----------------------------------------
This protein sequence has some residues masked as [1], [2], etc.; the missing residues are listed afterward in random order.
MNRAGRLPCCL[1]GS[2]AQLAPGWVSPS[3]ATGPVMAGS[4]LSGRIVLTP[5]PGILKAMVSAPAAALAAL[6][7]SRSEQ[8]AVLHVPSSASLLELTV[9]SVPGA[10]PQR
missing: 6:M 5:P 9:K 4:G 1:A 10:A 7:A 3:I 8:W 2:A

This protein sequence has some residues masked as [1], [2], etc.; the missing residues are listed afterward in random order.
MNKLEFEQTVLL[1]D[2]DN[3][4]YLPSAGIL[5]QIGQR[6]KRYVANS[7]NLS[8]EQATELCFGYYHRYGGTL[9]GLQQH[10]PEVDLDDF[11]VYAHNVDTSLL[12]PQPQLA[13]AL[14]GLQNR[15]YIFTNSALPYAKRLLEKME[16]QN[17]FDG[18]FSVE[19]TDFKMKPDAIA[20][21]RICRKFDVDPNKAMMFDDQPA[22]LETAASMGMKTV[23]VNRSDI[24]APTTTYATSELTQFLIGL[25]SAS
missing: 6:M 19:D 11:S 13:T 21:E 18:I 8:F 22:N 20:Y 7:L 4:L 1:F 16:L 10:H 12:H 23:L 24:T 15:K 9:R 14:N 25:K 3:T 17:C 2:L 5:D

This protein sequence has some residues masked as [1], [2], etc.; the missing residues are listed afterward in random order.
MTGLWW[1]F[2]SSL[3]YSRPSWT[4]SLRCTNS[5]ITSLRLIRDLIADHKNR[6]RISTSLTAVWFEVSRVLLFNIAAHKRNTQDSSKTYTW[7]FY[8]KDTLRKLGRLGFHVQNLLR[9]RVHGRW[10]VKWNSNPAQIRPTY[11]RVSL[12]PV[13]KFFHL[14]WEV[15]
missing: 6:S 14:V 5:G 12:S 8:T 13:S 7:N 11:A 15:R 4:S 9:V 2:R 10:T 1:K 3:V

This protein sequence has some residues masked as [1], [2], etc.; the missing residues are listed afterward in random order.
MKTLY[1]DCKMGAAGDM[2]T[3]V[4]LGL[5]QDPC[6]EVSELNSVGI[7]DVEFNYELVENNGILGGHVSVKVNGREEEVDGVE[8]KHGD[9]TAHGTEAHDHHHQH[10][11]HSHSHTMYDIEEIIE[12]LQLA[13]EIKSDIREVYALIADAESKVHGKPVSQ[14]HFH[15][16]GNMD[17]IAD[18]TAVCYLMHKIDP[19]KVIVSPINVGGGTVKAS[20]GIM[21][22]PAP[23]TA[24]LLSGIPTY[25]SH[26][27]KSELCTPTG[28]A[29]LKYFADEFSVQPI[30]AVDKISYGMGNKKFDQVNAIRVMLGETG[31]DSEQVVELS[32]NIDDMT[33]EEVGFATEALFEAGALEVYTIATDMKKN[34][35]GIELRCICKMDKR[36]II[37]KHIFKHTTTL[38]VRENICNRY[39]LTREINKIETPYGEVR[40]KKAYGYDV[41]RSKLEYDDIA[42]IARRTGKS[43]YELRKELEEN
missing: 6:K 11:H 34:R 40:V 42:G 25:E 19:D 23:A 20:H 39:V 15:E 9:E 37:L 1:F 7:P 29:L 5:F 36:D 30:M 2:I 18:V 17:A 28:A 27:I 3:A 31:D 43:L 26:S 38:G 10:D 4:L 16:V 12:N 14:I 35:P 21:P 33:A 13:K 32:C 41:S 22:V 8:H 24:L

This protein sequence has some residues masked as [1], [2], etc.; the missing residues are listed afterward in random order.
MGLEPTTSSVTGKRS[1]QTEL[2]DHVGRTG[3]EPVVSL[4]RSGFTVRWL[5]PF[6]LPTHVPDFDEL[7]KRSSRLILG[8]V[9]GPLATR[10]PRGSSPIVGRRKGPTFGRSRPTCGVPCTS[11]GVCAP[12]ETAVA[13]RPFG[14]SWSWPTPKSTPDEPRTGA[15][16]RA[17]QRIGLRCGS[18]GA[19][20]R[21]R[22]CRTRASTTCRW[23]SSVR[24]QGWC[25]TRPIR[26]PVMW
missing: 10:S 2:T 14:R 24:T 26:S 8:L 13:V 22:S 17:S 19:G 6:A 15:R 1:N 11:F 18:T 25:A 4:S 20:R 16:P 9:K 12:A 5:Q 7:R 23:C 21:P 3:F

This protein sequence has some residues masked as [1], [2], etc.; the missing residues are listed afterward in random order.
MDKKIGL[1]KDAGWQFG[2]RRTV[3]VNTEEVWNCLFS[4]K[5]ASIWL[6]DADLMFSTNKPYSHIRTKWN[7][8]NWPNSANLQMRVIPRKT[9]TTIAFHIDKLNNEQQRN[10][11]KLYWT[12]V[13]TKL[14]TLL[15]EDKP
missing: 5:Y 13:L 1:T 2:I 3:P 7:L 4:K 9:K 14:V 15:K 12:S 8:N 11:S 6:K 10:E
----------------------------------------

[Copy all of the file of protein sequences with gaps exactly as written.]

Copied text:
This protein sequence has some residues masked as [1], [2], etc.; the missing residues are listed afterward in random order.
MNRAGRLPCCL[1]GS[2]AQLAPGWVSPS[3]ATGPVMAGS[4]LSGRIVLTP[5]PGILKAMVSAPAAALAAL[6][7]SRSEQ[8]AVLHVPSSASLLELTV[9]SVPGA[10]PQR
missing: 6:M 5:P 9:K 4:G 1:A 10:A 7:A 3:I 8:W 2:A

This protein sequence has some residues masked as [1], [2], etc.; the missing residues are listed afterward in random order.
MNKLEFEQTVLL[1]D[2]DN[3][4]YLPSAGIL[5]QIGQR[6]KRYVANS[7]NLS[8]EQATELCFGYYHRYGGTL[9]GLQQH[10]PEVDLDDF[11]VYAHNVDTSLL[12]PQPQLA[13]AL[14]GLQNR[15]YIFTNSALPYAKRLLEKME[16]QN[17]FDG[18]FSVE[19]TDFKMKPDAIA[20][21]RICRKFDVDPNKAMMFDDQPA[22]LETAASMGMKTV[23]VNRSDI[24]APTTTYATSELTQFLIGL[25]SAS
missing: 6:M 19:D 11:S 13:T 21:E 18:I 8:F 22:N 20:Y 7:L 4:L 1:F 16:L 10:H 12:H 23:L 24:T 15:K 9:R 14:N 25:K 3:T 17:C 2:L 5:D

This protein sequence has some residues masked as [1], [2], etc.; the missing residues are listed afterward in random order.
MTGLWW[1]F[2]SSL[3]YSRPSWT[4]SLRCTNS[5]ITSLRLIRDLIADHKNR[6]RISTSLTAVWFEVSRVLLFNIAAHKRNTQDSSKTYTW[7]FY[8]KDTLRKLGRLGFHVQNLLR[9]RVHGRW[10]VKWNSNPAQIRPTY[11]RVSL[12]PV[13]KFFHL[14]WEV[15]
missing: 6:S 14:V 5:G 12:S 8:T 13:S 7:N 11:A 15:R 4:S 9:V 2:R 10:T 1:K 3:V

This protein sequence has some residues masked as [1], [2], etc.; the missing residues are listed afterward in random order.
MKTLY[1]DCKMGAAGDM[2]T[3]V[4]LGL[5]QDPC[6]EVSELNSVGI[7]DVEFNYELVENNGILGGHVSVKVNGREEEVDGVE[8]KHGD[9]TAHGTEAHDHHHQH[10][11]HSHSHTMYDIEEIIE[12]LQLA[13]EIKSDIREVYALIADAESKVHGKPVSQ[14]HFH[15][16]GNMD[17]IAD[18]TAVCYLMHKIDP[19]KVIVSPINVGGGTVKAS[20]GIM[21][22]PAP[23]TA[24]LLSGIPTY[25]SH[26][27]KSELCTPTG[28]A[29]LKYFADEFSVQPI[30]AVDKISYGMGNKKFDQVNAIRVMLGETG[31]DSEQVVELS[32]NIDDMT[33]EEVGFATEALFEAGALEVYTIATDMKKN[34][35]GIELRCICKMDKR[36]II[37]KHIFKHTTTL[38]VRENICNRY[39]LTREINKIETPYGEVR[40]KKAYGYDV[41]RSKLEYDDIA[42]IARRTGKS[43]YELRKELEEN
missing: 6:K 11:H 34:R 40:V 42:G 25:E 19:D 23:A 20:H 39:V 15:E 9:E 37:L 1:F 7:P 29:L 5:F 36:D 30:M 2:I 18:V 17:A 28:A 27:I 3:A 31:D 43:L 26:S 38:G 10:D 4:L 16:V 12:N 14:I 35:P 21:P 33:A 13:K 32:C 41:S 22:V 8:H 24:L

This protein sequence has some residues masked as [1], [2], etc.; the missing residues are listed afterward in random order.
MGLEPTTSSVTGKRS[1]QTEL[2]DHVGRTG[3]EPVVSL[4]RSGFTVRWL[5]PF[6]LPTHVPDFDEL[7]KRSSRLILG[8]V[9]GPLATR[10]PRGSSPIVGRRKGPTFGRSRPTCGVPCTS[11]GVCAP[12]ETAVA[13]RPFG[14]SWSWPTPKSTPDEPRTGA[15][16]RA[17]QRIGLRCGS[18]GA[19][20]R[21]R[22]CRTRASTTCRW[23]SSVR[24]QGWC[25]TRPIR[26]PVMW
missing: 10:S 2:T 14:R 24:T 26:S 8:L 13:V 22:S 17:S 19:G 6:A 15:R 1:N 11:F 18:T 25:A 4:S 20:R 16:P 9:K 12:A 5:Q 7:R 23:C 21:P 3:F

This protein sequence has some residues masked as [1], [2], etc.; the missing residues are listed afterward in random order.
MDKKIGL[1]KDAGWQFG[2]RRTV[3]VNTEEVWNCLFS[4]K[5]ASIWL[6]DADLMFSTNKPYSHIRTKWN[7][8]NWPNSANLQMRVIPRKT[9]TTIAFHIDKLNNEQQRN[10][11]KLYWT[12]V[13]TKL[14]TLL[15]EDKP
missing: 5:Y 13:L 1:T 2:I 3:P 7:L 4:K 9:K 14:V 15:K 12:S 8:N 11:S 6:K 10:E